>>> rate, however, it is not clear to me because the ack rate should be a parameter
>>> at the receiver and not at the sender (maybe I don’t remember things correctly
>>> because it’s a while back since I read the draft and I couple find anything about
>>> this in the draft quickly). If the window size however does define the ack rate,
>>> then maybe you should rename that parameter respectively.
>> 
>> The ack is not for flow control (as we do not have it) but in support of ARQ. The possibility to use it for congestion control is a desirable side effect. The fragmenting endpoint FSM may want to wait and see how things went for the fragments that it already sent. E.g., there's the case where the fragmenting endpoint would use an ack on the first fragment for  a number of reasons such as check that a path is available, that the MTU is OK or assess an initial RTT. It may maximize the number of fragments in flight for congestion control. But whether to do any of that is left to implementation (so far).
>> 
>> 
>>> 
>>> However, if there is really a need for a window, I still recommend to talk less
>>> about adapting this value dynamically and make clear that having a fixed value
>>> is the recommended default. Therefore I recommend to remove the parameter
>>> MinWindowSize and MaxWindowSize because these should actually not be
>>> parameters than can be configured but are actual bounds. If someone decides
>>> to implement dynamic window adaption, they can decide to re-introduce these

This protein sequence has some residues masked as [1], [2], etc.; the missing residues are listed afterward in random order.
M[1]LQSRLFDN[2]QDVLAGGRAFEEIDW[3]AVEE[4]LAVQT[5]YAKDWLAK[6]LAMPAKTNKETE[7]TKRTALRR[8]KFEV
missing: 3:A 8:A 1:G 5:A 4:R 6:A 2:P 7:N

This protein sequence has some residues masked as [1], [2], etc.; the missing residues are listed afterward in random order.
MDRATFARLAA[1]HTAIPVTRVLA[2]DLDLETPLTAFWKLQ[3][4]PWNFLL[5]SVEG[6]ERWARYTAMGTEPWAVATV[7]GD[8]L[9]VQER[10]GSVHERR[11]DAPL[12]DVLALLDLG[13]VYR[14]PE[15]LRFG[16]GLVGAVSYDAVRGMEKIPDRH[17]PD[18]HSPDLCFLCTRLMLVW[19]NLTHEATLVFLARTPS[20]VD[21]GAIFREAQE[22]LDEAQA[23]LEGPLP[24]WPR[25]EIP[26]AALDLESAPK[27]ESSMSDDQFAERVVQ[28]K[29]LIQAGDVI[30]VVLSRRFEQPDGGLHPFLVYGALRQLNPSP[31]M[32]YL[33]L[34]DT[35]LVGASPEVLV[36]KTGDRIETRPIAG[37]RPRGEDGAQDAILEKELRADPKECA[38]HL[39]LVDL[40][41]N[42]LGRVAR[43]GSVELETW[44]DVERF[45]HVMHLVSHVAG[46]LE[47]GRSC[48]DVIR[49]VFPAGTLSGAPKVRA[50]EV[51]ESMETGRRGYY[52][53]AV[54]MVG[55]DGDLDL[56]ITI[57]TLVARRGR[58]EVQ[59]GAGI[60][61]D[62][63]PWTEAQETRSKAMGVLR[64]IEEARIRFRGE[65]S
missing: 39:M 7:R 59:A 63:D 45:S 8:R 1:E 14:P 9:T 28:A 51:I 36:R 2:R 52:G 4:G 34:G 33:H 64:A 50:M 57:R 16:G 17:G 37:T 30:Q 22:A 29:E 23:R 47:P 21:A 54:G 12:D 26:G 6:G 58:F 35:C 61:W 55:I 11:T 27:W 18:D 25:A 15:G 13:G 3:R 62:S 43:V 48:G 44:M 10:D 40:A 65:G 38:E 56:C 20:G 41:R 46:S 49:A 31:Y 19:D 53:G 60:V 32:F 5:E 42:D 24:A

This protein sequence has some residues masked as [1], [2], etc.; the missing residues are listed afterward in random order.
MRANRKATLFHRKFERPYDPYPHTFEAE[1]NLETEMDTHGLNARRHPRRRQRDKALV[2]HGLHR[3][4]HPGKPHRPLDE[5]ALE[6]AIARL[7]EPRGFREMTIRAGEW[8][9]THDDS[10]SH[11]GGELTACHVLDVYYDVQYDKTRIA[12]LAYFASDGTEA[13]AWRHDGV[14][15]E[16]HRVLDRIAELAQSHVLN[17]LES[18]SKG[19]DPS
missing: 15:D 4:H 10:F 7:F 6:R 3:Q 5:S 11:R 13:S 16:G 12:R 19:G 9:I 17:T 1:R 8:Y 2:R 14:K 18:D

>>> parameter again and make them configurable but it doesn’t need to be part of
>>> this spec.
>> 
>> I can see that, yes. I still like the idea to drop to 1 in case of ECN. 
>> Do you suggest to remove that as well?
>> If so, should we augment the inter-frame gap in case of ECN? 
>> That may be better though not simpler to specify or implement.
> 
> That’s an option as well. Again when you reduce something you might as well need to specify when to increase it again and that means you are specifying basically a congestion control scheme.

My goal for this doc was to keep it dead simple, build it so we have the necessary basis with ecn and windowing, and then play with it and learn from it. only then we can do a valuable spec.

can we keep it at what the doc has now?
> 
>> 
>> 
>> 
>>> 
>>> So it could be something like:
>>> 
>>> "Window_Size:  Window_Size MUST be at least 1 and less than 33. If the inter-
>>> frame gap is selected large enough to not overload the path and the one-way
>> 
>> I see the IFG as more efficient for flow control than for congestion control: Increasing IFG slows down the packets but as long as the result is faster than the bottleneck, it does not help much does it? So I'm still  unsatisfied on how to characterize an IFG that does not overload a path. But I'm not sure we can do better. I moved that piece to the IFG definition if that's OK?